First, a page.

John and Helen McKinley of Auburn, center with backs to camera, talk Friday afternoon with tax specialist Janet Sullivan at the rec hall of Sacred Heart Church in Auburn while having their taxes prepared by Sullivan. 

AUBURN — Louise Gervais, from her home office, will field about 2,000 calls during tax season, scheduling months worth of free tax sessions for area residents.

John and Helen McKinley of Auburn talk Friday afternoon with tax specialist Janet Sullivan, center, at the rec hall of Sacred Heart Church in Auburn while having their taxes prepared by Sullivan. 

She is 85 years old.

“I really enjoy it,” she said. “I feel I’m doing something for other people, and people are so thankful all the time.”

Gervais, along with her daughter, Judy Gervais, plays an integral role in the AARP Tax-Aide program in Lewiston-Auburn. Each year they work with dozens of other volunteers to provide free tax preparation services for low- and middle-income residents.

According to KC Geiger, who has worked on free tax services in the Lewiston area for the past 17 years, many of the volunteers return year after year. He said many have been with him for at least 10 years. Some are former public accountants, others have received certification elsewhere.

Last Friday, about a dozen volunteers were huddled in front of computers in the basement at Sacred Heart Church in Auburn. They were scheduled to handle about 70 customers in 3 1/2 hours, or about 10 customers every 30 minutes.

There is not much time for coffee or food breaks. A bag of chocolates sat slashed open on a table.

Geiger said the program did 1,750 tax returns last year, and is on pace to do “well over 2,000 this year.”

The service is already booked through the middle of March this year, which only leaves a few weeks of wiggle room for potential customers before the filing deadline of April 15. For the volunteers, the long slog to the end of tax season is just heating up.

“It’s fun when it starts and it’s really fun when it ends,” Geiger said Friday. “They’re great volunteers. They don’t get paid anything. They get one volunteer dinner every year at the end of the season. Other than that, they do it because they like helping people.”

Jan Biron, a new volunteer this year, was greeting people as they came in, making sure they had their paperwork in order prior to their scheduled session. She is one of five new volunteers this year, according to Geiger.

“A lot of people don’t even know about it,” Biron said Friday. Despite that, she said, “we get flooded with phone calls.”

Those phone calls, Geiger said, just would not translate into a working schedule without the help of Louise Gervais.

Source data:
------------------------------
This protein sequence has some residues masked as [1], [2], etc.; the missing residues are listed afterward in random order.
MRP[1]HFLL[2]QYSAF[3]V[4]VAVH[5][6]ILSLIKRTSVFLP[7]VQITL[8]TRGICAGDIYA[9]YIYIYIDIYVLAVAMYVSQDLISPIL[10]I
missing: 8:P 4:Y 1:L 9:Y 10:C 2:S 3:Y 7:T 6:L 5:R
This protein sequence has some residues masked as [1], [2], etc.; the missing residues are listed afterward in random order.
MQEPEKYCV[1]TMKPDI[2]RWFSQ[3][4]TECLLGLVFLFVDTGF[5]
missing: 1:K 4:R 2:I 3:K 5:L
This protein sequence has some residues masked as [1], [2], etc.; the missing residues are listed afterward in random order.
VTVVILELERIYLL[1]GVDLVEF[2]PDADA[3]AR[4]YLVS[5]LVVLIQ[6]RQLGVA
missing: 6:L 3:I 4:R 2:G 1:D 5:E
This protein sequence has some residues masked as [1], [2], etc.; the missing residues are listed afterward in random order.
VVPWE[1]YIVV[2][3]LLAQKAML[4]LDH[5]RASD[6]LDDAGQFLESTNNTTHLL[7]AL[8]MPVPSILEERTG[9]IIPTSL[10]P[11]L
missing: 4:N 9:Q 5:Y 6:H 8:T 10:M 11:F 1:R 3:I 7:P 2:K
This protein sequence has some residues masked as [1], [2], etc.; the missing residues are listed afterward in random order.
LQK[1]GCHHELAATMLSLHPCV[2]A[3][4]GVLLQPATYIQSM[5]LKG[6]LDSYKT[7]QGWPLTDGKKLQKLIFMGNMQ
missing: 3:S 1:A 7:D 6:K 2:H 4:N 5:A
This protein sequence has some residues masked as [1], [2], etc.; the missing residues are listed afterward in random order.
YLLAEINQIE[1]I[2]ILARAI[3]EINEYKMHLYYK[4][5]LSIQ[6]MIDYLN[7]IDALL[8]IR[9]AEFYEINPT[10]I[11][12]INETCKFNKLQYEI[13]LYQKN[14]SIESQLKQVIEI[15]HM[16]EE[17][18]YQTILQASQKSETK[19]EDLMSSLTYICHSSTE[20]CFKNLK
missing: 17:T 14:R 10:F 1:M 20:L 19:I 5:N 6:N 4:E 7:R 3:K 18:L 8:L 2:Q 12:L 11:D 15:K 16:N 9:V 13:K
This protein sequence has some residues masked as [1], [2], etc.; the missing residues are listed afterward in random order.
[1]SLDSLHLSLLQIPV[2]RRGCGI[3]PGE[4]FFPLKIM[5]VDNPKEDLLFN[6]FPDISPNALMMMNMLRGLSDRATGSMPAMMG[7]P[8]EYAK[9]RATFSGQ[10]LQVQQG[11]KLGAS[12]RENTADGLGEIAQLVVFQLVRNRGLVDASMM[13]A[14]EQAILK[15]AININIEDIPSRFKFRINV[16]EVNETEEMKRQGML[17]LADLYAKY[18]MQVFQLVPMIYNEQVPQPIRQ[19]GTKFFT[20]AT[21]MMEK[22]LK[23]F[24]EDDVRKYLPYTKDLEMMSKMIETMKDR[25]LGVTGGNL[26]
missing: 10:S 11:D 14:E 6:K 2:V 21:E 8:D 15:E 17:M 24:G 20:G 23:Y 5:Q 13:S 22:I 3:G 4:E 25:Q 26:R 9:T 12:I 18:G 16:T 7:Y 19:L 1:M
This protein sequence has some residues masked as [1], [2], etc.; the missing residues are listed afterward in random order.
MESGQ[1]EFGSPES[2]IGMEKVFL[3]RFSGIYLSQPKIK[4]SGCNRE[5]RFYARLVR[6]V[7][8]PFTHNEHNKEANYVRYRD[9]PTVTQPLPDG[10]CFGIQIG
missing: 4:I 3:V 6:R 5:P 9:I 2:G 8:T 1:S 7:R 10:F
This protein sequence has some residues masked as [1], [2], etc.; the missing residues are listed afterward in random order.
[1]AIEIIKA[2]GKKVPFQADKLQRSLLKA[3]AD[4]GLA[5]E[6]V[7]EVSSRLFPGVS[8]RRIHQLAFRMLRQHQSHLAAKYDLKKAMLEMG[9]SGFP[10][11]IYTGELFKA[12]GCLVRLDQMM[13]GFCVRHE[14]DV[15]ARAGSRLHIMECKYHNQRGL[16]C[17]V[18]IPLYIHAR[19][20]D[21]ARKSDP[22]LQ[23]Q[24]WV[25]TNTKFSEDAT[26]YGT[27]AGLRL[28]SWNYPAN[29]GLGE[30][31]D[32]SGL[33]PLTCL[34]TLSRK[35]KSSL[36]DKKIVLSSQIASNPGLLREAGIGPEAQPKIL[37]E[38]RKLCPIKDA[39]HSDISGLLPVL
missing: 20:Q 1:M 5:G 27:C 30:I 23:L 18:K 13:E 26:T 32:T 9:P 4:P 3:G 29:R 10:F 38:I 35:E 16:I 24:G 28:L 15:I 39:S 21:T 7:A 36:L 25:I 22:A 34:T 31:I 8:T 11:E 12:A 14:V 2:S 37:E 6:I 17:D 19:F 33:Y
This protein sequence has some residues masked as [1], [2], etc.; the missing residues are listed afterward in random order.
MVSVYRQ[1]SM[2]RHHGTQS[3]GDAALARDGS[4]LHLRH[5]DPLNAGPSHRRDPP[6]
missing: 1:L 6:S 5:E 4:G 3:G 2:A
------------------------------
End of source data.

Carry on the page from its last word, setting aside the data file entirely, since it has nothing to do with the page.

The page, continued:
“She’s just so dedicated,” he said.

Judy Gervais, who runs her accounting business out of her mother’s house, also volunteers with Tax-Aide when she can. She helps her mom with the appointment system, and will sometimes receive calls from Geiger with a tax question that stumps even him.

She said her mother’s taking calls and scheduling appointments translates to a full-time job during tax season. Sometimes it can be from 8 a.m. to 7 p.m., she said.

“I guess we’re a volunteer family here,” Louise Gervais said.

Gervais’ son, David Gervais, is also an area volunteer. Each year he raises money for the Dempsey Challenge. In 2017, he raised $105,000 for the nonprofit.

Gervais said her volunteerism does not end after tax season either. She helps her son with the Dempsey Challenge and finds other ways to stay busy.

“There’s always something to do all summer long,” she said. “I just continue with another project.”

Geiger previously served as an assistant site coordinator for the L-A CA$H Coalition, a separate program that offers free tax preparation in the area. That program, which operates with help from Lewiston city staff, also relies on volunteers to be successful.

According to Dot Perham-Whittier, the Lewiston community relations coordinator who also serves as co-chairman of the program, there are about eight volunteers who either provide individual financial checkups or prepare tax returns for the coalition this year.

As Geiger was speaking to the Sun Journal on Friday, a customer on her way out of Sacred Heart Church walked up to Geiger and said, “Thank you for what you do.”

“And that’s why we’re here,” Geiger said.

Know someone with a deep well of unlimited public spirit? Someone who gives of their time to make their community a better place? Then nominate them for Kudos. Send their name and the place where they do their good deeds to reporter Andrew Rice at [email protected] and we’ll do the rest.

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